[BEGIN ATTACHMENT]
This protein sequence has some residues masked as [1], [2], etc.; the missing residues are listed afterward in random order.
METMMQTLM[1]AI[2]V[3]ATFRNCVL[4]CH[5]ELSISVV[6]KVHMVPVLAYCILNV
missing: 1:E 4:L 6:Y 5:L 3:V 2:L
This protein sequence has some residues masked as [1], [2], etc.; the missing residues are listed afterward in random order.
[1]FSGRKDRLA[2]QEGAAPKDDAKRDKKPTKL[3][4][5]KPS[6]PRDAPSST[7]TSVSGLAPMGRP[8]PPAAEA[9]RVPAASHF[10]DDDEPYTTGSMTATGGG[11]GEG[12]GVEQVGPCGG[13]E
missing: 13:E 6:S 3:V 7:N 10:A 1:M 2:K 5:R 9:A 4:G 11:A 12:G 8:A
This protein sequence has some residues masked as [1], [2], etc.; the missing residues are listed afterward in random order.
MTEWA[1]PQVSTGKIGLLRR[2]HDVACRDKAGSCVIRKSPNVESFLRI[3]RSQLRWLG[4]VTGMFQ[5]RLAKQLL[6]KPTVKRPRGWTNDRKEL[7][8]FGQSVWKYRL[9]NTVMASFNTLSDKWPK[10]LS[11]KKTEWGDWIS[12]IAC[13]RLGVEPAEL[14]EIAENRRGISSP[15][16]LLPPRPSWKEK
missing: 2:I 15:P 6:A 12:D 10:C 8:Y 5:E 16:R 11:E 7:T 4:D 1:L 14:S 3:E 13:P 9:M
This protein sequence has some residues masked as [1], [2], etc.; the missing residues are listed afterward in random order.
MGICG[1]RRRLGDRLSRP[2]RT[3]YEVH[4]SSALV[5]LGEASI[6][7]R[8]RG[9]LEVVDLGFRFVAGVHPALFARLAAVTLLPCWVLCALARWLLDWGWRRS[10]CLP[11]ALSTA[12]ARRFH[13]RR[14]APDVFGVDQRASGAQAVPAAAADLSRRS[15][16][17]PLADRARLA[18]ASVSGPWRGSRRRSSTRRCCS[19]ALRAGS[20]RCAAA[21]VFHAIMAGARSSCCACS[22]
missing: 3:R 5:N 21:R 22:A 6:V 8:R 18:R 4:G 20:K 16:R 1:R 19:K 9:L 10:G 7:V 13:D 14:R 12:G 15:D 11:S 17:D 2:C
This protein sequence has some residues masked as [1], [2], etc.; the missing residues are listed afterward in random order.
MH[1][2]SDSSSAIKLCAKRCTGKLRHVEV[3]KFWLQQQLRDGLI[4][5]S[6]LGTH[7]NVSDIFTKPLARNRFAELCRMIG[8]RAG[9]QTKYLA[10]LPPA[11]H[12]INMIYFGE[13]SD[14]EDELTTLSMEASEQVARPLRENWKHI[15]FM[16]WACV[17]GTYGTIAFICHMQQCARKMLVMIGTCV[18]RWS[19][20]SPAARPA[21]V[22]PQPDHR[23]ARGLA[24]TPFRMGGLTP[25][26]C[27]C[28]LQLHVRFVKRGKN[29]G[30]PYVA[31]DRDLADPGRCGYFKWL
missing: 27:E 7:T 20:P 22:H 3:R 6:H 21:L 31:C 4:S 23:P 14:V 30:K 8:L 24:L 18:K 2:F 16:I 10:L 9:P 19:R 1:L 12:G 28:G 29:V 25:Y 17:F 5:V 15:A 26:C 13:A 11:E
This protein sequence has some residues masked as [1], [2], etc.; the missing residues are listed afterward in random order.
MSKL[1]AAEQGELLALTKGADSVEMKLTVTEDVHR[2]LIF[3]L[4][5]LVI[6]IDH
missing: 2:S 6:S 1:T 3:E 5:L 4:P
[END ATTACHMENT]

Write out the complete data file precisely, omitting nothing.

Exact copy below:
This protein sequence has some residues masked as [1], [2], etc.; the missing residues are listed afterward in random order.
METMMQTLM[1]AI[2]V[3]ATFRNCVL[4]CH[5]ELSISVV[6]KVHMVPVLAYCILNV
missing: 1:E 4:L 6:Y 5:L 3:V 2:L
This protein sequence has some residues masked as [1], [2], etc.; the missing residues are listed afterward in random order.
[1]FSGRKDRLA[2]QEGAAPKDDAKRDKKPTKL[3][4][5]KPS[6]PRDAPSST[7]TSVSGLAPMGRP[8]PPAAEA[9]RVPAASHF[10]DDDEPYTTGSMTATGGG[11]GEG[12]GVEQVGPCGG[13]E
missing: 13:E 6:S 3:V 7:N 10:A 1:M 2:K 5:R 9:A 4:G 11:A 12:G 8:A
This protein sequence has some residues masked as [1], [2], etc.; the missing residues are listed afterward in random order.
MTEWA[1]PQVSTGKIGLLRR[2]HDVACRDKAGSCVIRKSPNVESFLRI[3]RSQLRWLG[4]VTGMFQ[5]RLAKQLL[6]KPTVKRPRGWTNDRKEL[7][8]FGQSVWKYRL[9]NTVMASFNTLSDKWPK[10]LS[11]KKTEWGDWIS[12]IAC[13]RLGVEPAEL[14]EIAENRRGISSP[15][16]LLPPRPSWKEK
missing: 2:I 15:P 6:A 12:D 10:C 8:Y 5:E 16:R 11:E 7:T 4:D 1:L 14:S 3:E 13:P 9:M
This protein sequence has some residues masked as [1], [2], etc.; the missing residues are listed afterward in random order.
MGICG[1]RRRLGDRLSRP[2]RT[3]YEVH[4]SSALV[5]LGEASI[6][7]R[8]RG[9]LEVVDLGFRFVAGVHPALFARLAAVTLLPCWVLCALARWLLDWGWRRS[10]CLP[11]ALSTA[12]ARRFH[13]RR[14]APDVFGVDQRASGAQAVPAAAADLSRRS[15][16][17]PLADRARLA[18]ASVSGPWRGSRRRSSTRRCCS[19]ALRAGS[20]RCAAA[21]VFHAIMAGARSSCCACS[22]
missing: 3:R 5:N 21:R 22:A 6:V 8:R 18:R 4:G 20:K 16:R 1:R 19:K 9:L 10:G 7:V 13:D 14:R 12:G 15:D 11:S 17:D 2:C
This protein sequence has some residues masked as [1], [2], etc.; the missing residues are listed afterward in random order.
MH[1][2]SDSSSAIKLCAKRCTGKLRHVEV[3]KFWLQQQLRDGLI[4][5]S[6]LGTH[7]NVSDIFTKPLARNRFAELCRMIG[8]RAG[9]QTKYLA[10]LPPA[11]H[12]INMIYFGE[13]SD[14]EDELTTLSMEASEQVARPLRENWKHI[15]FM[16]WACV[17]GTYGTIAFICHMQQCARKMLVMIGTCV[18]RWS[19][20]SPAARPA[21]V[22]PQPDHR[23]ARGLA[24]TPFRMGGLTP[25][26]C[27]C[28]LQLHVRFVKRGKN[29]G[30]PYVA[31]DRDLADPGRCGYFKWL
missing: 27:E 7:T 20:P 22:H 3:R 6:H 21:L 31:C 4:S 23:P 14:V 30:K 8:L 24:L 18:K 2:F 16:I 10:L 9:P 19:R 1:L 12:G 28:G 29:V 25:Y 17:F 5:V 15:A 26:C 13:A 11:E
This protein sequence has some residues masked as [1], [2], etc.; the missing residues are listed afterward in random order.
MSKL[1]AAEQGELLALTKGADSVEMKLTVTEDVHR[2]LIF[3]L[4][5]LVI[6]IDH
missing: 2:S 6:S 1:T 3:E 5:L 4:P